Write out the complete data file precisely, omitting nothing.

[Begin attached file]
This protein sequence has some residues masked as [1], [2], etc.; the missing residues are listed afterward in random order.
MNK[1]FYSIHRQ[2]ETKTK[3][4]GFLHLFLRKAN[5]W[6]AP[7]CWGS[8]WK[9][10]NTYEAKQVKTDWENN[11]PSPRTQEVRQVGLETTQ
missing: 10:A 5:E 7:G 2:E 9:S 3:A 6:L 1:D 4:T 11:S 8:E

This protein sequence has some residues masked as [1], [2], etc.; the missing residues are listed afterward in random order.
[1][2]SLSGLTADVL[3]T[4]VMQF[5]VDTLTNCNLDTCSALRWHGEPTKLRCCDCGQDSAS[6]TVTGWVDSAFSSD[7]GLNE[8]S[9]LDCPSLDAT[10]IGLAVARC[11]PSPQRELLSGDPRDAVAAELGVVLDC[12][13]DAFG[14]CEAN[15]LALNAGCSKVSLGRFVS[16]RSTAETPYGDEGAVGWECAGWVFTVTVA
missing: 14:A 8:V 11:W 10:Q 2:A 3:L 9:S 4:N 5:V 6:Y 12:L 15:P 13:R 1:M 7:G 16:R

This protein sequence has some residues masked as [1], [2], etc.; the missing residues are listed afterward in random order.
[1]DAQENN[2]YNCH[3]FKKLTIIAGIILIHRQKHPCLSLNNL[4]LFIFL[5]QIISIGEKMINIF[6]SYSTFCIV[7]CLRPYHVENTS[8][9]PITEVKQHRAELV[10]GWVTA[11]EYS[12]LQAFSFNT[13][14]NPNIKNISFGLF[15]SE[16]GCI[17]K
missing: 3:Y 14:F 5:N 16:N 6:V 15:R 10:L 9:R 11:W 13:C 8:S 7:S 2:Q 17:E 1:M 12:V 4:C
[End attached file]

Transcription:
This protein sequence has some residues masked as [1], [2], etc.; the missing residues are listed afterward in random order.
MNK[1]FYSIHRQ[2]ETKTK[3][4]GFLHLFLRKAN[5]W[6]AP[7]CWGS[8]WK[9][10]NTYEAKQVKTDWENN[11]PSPRTQEVRQVGLETTQ
missing: 10:A 5:E 7:G 2:E 9:S 3:A 6:L 1:D 4:T 11:S 8:E

This protein sequence has some residues masked as [1], [2], etc.; the missing residues are listed afterward in random order.
[1][2]SLSGLTADVL[3]T[4]VMQF[5]VDTLTNCNLDTCSALRWHGEPTKLRCCDCGQDSAS[6]TVTGWVDSAFSSD[7]GLNE[8]S[9]LDCPSLDAT[10]IGLAVARC[11]PSPQRELLSGDPRDAVAAELGVVLDC[12][13]DAFG[14]CEAN[15]LALNAGCSKVSLGRFVS[16]RSTAETPYGDEGAVGWECAGWVFTVTVA
missing: 14:A 8:V 11:W 10:Q 2:A 3:L 9:S 4:N 5:V 6:Y 12:L 15:P 13:R 1:M 7:G 16:R

This protein sequence has some residues masked as [1], [2], etc.; the missing residues are listed afterward in random order.
[1]DAQENN[2]YNCH[3]FKKLTIIAGIILIHRQKHPCLSLNNL[4]LFIFL[5]QIISIGEKMINIF[6]SYSTFCIV[7]CLRPYHVENTS[8][9]PITEVKQHRAELV[10]GWVTA[11]EYS[12]LQAFSFNT[13][14]NPNIKNISFGLF[15]SE[16]GCI[17]K
missing: 3:Y 14:F 5:N 16:N 6:V 15:R 10:L 9:R 11:W 13:C 8:S 7:S 2:Q 17:E 1:M 12:V 4:C